Title

The New Shuffle for Africa: The EU and the US vs. China and Russia

Description

Russia and China have increased their strategic investments in the African Continent. Despite differing motivations and levels of investment, both Russia and China’s adventurism into the African continent represent a strategic threat to the preeminence of the Western Liberal international order in the context of Africa. These illiberal emerging nations provide an alternative model to the democratic, more open model of the West. A multitude of African nations, reliant on international investment, are being presented with an ultimatum: the West or the rising East. Africa’s resource abundance and its potential for growth in comparison to other continents make it a strategic region in which international actors should increase investment. This increased investment will allow international actors to facilitate and direct the growth of Africa and thus the future of international relations in the region. One of the primary instruments of the West is NATO. However, the recent breakdown in NATO’s ability to project a clear and concentrated narrative has weakened the West. External pressures from China and Russia as well as internal criticism from U.S. President Donald Trump and French President Emmanuelle Macron further the weakening caused by NATO’s diluted narrative. NATO is a reflection of its parts; if NATO members do not establish an effective presence throughout and around the world, NATO will lose influence to rising powers. Thus, the following paper will compare and contrast the interests and efforts of Russia, China, the U.S. and the EU in Africa, providing analysis and suggestions on how the E.U. and the U.S. should address and respond to these issues.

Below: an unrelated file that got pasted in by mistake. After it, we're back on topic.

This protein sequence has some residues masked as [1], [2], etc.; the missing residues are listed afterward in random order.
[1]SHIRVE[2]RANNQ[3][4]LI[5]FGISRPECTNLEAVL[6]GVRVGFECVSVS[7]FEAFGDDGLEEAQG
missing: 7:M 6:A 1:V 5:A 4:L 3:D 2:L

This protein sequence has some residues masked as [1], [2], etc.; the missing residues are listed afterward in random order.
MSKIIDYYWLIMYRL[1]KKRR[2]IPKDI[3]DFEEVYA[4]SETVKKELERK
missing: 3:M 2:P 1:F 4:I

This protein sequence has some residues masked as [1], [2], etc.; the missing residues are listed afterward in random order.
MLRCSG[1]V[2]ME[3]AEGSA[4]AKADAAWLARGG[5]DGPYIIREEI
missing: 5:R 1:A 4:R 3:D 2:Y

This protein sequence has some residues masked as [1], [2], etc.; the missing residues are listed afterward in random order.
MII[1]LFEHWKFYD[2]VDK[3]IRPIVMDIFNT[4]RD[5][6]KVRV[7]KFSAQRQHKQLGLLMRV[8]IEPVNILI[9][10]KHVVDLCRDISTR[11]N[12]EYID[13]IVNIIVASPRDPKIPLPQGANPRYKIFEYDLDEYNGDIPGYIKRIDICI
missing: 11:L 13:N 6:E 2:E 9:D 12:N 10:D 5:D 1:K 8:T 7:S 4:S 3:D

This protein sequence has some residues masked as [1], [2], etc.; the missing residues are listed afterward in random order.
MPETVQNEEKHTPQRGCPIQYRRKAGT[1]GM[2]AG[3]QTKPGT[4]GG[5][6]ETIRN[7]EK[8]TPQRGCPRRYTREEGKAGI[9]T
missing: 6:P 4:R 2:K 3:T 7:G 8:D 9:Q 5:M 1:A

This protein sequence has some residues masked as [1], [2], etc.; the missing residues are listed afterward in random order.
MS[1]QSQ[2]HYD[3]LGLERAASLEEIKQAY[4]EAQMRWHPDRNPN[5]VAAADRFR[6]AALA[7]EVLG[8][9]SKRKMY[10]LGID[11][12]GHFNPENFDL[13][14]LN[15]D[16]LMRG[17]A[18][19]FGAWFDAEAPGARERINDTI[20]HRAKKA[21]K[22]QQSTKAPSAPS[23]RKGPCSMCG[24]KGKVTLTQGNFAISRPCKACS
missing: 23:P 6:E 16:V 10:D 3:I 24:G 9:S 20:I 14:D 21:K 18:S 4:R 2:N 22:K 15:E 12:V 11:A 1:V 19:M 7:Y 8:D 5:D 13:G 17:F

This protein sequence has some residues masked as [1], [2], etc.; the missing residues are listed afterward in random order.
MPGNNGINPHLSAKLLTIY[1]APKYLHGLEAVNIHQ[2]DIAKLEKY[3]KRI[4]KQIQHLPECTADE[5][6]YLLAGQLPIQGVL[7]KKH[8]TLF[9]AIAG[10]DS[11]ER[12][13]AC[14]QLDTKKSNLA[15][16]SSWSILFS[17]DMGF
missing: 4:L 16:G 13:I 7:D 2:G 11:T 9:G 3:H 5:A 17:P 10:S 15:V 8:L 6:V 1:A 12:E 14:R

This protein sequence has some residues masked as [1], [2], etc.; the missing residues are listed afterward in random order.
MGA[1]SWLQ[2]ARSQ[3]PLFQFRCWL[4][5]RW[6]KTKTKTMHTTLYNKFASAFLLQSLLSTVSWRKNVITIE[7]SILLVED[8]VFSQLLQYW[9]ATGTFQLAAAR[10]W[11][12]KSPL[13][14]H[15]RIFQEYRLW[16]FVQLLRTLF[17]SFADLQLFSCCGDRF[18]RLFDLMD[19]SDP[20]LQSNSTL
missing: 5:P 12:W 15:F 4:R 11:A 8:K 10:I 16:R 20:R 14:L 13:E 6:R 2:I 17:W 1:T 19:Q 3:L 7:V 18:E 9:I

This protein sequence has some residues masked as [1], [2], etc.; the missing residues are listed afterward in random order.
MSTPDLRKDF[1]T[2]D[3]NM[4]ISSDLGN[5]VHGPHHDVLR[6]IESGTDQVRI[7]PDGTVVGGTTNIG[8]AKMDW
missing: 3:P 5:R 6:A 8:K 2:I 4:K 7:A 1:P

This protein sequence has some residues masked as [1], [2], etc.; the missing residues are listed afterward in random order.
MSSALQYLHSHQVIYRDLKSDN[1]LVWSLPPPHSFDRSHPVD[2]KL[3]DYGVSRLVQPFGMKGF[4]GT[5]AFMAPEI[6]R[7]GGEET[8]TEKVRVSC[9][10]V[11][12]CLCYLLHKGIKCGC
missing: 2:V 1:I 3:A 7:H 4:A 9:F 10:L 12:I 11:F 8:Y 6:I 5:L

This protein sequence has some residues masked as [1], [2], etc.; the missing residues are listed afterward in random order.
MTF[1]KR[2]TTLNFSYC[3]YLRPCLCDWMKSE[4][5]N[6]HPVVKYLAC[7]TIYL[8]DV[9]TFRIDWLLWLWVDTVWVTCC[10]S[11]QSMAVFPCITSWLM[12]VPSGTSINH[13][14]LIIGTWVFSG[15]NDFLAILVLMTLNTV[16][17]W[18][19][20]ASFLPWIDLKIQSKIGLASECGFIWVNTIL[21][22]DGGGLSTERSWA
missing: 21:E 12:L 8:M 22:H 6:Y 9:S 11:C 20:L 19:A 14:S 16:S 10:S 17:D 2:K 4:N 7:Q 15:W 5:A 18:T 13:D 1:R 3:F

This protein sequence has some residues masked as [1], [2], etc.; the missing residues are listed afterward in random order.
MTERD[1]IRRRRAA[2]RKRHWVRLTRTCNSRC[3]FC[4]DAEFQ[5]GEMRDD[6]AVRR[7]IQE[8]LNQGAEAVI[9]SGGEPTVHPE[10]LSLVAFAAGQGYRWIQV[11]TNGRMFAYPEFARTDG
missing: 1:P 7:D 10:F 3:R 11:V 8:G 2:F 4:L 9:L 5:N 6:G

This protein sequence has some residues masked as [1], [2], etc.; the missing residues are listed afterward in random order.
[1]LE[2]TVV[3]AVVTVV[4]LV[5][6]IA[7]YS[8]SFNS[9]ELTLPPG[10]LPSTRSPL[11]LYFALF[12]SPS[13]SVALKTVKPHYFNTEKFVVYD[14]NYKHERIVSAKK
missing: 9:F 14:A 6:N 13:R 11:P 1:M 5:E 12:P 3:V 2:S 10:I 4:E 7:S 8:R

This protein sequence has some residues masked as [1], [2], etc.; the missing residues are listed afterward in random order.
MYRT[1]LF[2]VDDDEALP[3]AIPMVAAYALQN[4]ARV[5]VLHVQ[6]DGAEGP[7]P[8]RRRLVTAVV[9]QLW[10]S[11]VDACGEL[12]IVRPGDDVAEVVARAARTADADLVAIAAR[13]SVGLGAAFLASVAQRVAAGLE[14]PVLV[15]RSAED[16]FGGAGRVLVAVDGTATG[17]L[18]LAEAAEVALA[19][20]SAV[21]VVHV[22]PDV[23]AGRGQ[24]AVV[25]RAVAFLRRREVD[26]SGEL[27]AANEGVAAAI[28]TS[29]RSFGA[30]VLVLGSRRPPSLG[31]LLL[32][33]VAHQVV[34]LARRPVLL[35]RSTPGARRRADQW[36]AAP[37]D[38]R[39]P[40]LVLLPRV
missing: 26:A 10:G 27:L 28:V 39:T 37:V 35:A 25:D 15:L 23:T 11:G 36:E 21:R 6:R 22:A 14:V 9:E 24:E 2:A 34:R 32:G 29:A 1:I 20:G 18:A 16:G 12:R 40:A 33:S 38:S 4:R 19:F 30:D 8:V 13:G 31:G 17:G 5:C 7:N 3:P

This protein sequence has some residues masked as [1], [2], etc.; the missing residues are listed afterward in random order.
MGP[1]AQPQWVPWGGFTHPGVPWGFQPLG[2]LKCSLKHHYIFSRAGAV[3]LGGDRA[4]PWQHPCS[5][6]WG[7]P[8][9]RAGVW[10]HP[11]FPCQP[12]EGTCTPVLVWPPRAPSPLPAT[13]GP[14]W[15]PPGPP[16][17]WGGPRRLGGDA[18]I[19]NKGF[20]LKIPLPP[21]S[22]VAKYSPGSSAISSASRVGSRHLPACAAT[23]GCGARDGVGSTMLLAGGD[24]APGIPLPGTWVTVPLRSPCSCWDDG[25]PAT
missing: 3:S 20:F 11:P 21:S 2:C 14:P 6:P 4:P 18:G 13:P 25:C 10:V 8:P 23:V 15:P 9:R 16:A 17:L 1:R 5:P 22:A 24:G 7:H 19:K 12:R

Chair

Silvia D’Amato

Discussant

Silvia D’Amato & Jonas Driedger

Session Type

Panel 3

Topic

Security Threats and Policies

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The New Shuffle for Africa: The EU and the US vs. China and Russia

Russia and China have increased their strategic investments in the African Continent. Despite differing motivations and levels of investment, both Russia and China’s adventurism into the African continent represent a strategic threat to the preeminence of the Western Liberal international order in the context of Africa. These illiberal emerging nations provide an alternative model to the democratic, more open model of the West. A multitude of African nations, reliant on international investment, are being presented with an ultimatum: the West or the rising East. Africa’s resource abundance and its potential for growth in comparison to other continents make it a strategic region in which international actors should increase investment. This increased investment will allow international actors to facilitate and direct the growth of Africa and thus the future of international relations in the region. One of the primary instruments of the West is NATO. However, the recent breakdown in NATO’s ability to project a clear and concentrated narrative has weakened the West. External pressures from China and Russia as well as internal criticism from U.S. President Donald Trump and French President Emmanuelle Macron further the weakening caused by NATO’s diluted narrative. NATO is a reflection of its parts; if NATO members do not establish an effective presence throughout and around the world, NATO will lose influence to rising powers. Thus, the following paper will compare and contrast the interests and efforts of Russia, China, the U.S. and the EU in Africa, providing analysis and suggestions on how the E.U. and the U.S. should address and respond to these issues.